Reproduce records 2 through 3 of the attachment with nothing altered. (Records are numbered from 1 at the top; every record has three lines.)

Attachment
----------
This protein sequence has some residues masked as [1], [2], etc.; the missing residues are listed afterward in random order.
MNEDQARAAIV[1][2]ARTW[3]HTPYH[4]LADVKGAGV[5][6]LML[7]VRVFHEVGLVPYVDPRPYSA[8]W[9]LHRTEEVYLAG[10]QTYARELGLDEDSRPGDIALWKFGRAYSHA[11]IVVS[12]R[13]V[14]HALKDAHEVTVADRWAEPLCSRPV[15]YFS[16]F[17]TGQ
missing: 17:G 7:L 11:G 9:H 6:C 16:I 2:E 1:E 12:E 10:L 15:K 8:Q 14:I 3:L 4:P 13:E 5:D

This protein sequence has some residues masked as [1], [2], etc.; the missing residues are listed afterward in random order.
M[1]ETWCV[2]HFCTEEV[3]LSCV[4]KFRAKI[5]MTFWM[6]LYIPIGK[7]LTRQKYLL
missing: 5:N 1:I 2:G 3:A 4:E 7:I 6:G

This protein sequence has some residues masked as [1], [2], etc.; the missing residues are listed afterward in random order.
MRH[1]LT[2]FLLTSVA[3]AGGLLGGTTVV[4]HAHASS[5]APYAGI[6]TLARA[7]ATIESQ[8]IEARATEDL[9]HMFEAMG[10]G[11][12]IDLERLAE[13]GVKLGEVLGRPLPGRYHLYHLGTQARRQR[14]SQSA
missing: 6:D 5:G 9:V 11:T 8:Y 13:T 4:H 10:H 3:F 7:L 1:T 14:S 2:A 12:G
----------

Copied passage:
This protein sequence has some residues masked as [1], [2], etc.; the missing residues are listed afterward in random order.
M[1]ETWCV[2]HFCTEEV[3]LSCV[4]KFRAKI[5]MTFWM[6]LYIPIGK[7]LTRQKYLL
missing: 5:N 1:I 2:G 3:A 4:E 7:I 6:G

This protein sequence has some residues masked as [1], [2], etc.; the missing residues are listed afterward in random order.
MRH[1]LT[2]FLLTSVA[3]AGGLLGGTTVV[4]HAHASS[5]APYAGI[6]TLARA[7]ATIESQ[8]IEARATEDL[9]HMFEAMG[10]G[11][12]IDLERLAE[13]GVKLGEVLGRPLPGRYHLYHLGTQARRQR[14]SQSA
missing: 6:D 5:G 9:V 11:T 8:Y 13:T 4:H 10:H 3:F 7:L 1:T 14:S 2:A 12:G